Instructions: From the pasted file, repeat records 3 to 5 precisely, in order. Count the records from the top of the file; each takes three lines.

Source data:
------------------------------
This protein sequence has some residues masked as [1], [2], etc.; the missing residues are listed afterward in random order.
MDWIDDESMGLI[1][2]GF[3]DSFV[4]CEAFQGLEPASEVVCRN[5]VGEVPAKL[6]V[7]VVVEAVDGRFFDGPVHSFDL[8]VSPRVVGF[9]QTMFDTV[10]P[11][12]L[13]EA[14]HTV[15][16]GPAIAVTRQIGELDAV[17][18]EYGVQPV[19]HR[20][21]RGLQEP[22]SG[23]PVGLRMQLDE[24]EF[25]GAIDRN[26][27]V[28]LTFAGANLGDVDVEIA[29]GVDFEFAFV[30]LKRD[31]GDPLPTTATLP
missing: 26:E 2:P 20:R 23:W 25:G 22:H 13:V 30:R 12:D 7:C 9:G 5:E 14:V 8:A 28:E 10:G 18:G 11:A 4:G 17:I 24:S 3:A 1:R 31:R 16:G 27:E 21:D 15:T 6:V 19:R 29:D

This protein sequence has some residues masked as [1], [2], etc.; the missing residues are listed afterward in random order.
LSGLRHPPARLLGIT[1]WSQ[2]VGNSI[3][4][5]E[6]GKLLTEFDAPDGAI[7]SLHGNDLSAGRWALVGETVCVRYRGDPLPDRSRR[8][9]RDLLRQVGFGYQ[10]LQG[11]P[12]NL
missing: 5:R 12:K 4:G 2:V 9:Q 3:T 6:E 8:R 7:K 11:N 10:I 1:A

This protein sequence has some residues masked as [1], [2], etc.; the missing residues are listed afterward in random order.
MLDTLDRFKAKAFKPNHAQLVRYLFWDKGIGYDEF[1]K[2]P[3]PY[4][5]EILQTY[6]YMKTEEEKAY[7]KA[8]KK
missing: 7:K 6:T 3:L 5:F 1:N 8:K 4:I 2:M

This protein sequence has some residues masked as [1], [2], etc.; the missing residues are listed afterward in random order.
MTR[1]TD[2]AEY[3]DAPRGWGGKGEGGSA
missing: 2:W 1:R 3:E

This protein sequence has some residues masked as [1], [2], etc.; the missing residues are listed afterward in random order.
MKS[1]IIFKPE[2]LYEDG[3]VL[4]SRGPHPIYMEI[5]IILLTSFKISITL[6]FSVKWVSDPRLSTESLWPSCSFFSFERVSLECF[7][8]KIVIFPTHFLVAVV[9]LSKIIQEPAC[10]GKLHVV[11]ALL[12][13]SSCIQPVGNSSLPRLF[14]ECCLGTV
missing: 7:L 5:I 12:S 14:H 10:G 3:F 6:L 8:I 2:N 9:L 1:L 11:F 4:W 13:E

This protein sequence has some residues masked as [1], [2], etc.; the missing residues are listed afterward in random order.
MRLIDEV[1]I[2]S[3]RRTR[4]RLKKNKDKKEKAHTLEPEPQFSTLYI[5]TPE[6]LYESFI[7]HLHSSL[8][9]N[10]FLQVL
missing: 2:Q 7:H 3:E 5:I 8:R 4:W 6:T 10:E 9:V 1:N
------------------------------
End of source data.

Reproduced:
This protein sequence has some residues masked as [1], [2], etc.; the missing residues are listed afterward in random order.
MLDTLDRFKAKAFKPNHAQLVRYLFWDKGIGYDEF[1]K[2]P[3]PY[4][5]EILQTY[6]YMKTEEEKAY[7]KA[8]KK
missing: 7:K 6:T 3:L 5:F 1:N 8:K 4:I 2:M

This protein sequence has some residues masked as [1], [2], etc.; the missing residues are listed afterward in random order.
MTR[1]TD[2]AEY[3]DAPRGWGGKGEGGSA
missing: 2:W 1:R 3:E

This protein sequence has some residues masked as [1], [2], etc.; the missing residues are listed afterward in random order.
MKS[1]IIFKPE[2]LYEDG[3]VL[4]SRGPHPIYMEI[5]IILLTSFKISITL[6]FSVKWVSDPRLSTESLWPSCSFFSFERVSLECF[7][8]KIVIFPTHFLVAVV[9]LSKIIQEPAC[10]GKLHVV[11]ALL[12][13]SSCIQPVGNSSLPRLF[14]ECCLGTV
missing: 7:L 5:I 12:S 14:H 10:G 3:F 6:L 8:I 2:N 9:L 1:L 11:F 4:W 13:E